The Day Leroy Died
When a small town’s uninsured bank collapsed, all that remained were suspicion, ruined dreams, and despair.
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On a busy Friday just like any other, the Leroy Bank went bust. A crowd of edgy customers had gathered in the dissipating August heat, waiting for the bank to reopen after the ritual afternoon break. Then a brief typewritten message was taped to the door: “4:45 p.m. … The Leroy Bank (Unincorporated) of Leroy, located in Leroy, Texas, is hereby closed as of August 7, 1987, by order of the Banking Commissioner of Texas.”
That was all. Just a few words, but they were enough to spell disaster to the people of Leroy. The customers stood on the sidewalk for a while, uncomprehending. Then one woman stepped forward and began to rap on the door, demanding her safety-deposit box. She was met by a Texas Ranger, so she retreated. Others cursed or shouted questions toward the stone façade. Gradually the realization began to spread through the swelling crowd that spilled into the middle of the street and over to Billy Bettges’s grocery: The bank had really closed, their money was gone, and they might never get it back again.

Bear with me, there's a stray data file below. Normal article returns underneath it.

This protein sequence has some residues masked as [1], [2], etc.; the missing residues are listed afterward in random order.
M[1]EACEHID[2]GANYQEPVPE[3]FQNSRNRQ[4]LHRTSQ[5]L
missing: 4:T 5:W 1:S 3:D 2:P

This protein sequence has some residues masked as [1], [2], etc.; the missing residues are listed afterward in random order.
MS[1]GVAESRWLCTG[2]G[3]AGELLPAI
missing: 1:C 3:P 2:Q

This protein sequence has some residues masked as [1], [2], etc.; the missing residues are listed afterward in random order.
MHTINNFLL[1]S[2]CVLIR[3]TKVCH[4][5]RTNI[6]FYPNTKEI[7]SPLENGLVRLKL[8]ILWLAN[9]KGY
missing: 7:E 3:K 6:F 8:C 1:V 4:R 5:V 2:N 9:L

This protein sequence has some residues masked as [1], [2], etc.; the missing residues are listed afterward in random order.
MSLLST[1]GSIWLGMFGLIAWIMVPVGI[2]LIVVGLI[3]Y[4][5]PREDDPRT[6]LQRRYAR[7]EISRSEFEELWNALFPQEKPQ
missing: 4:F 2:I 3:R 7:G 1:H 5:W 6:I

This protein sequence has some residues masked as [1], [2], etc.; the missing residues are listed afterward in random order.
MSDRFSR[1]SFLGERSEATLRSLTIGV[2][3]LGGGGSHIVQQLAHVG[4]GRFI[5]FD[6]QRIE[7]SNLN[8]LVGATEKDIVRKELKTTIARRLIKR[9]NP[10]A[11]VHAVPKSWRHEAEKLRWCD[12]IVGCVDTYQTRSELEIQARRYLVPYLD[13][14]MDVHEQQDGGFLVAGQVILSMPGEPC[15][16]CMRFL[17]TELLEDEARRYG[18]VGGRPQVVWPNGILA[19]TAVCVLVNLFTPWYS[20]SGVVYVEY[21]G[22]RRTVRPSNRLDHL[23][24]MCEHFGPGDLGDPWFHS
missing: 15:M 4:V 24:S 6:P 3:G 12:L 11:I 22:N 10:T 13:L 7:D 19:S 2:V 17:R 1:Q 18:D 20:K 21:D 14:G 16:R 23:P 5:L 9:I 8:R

Long after the sun had set and the bank examiners in business suits had piled into their cars and driven away, a crowd remained in front of the locked bank. Halfway into the night they lingered, bewildered and angry, hoping for an explanation. One man stormed up to the door and began kicking the glass. Others simply stood there, staring at the bank.
There was one person who might have been able to tell them that night why the Leroy Bank had closed. He was Bill Janes, the mayor of Leroy and the owner of the bank until just three months earlier. His house was not far away. Still, no one had the nerve to walk over, knock on his door, and ask what had happened.
It wasn’t as though the failure of a Texas bank was an extraordinary event in the summer of 1987. Statewide that year, 52 banks went under. But the Leroy Bank was a special case, an anachronism in the age of modern banking, because it was a private bank. That meant that its deposits were not insured. The bank closed, and the depositors were out of luck.
When big urban banks go under, few people are immediately affected. When a bank fails in a small rural town, however, nearly everyone is touched. In and around Leroy, hundreds of people lost their life’s savings. But the devastation ran even deeper, into the social fabric of the community. Friends and relatives turned against one another. The downfall of the bank changed their way of life, shattering the values that had held them together for generations.
A Private Trust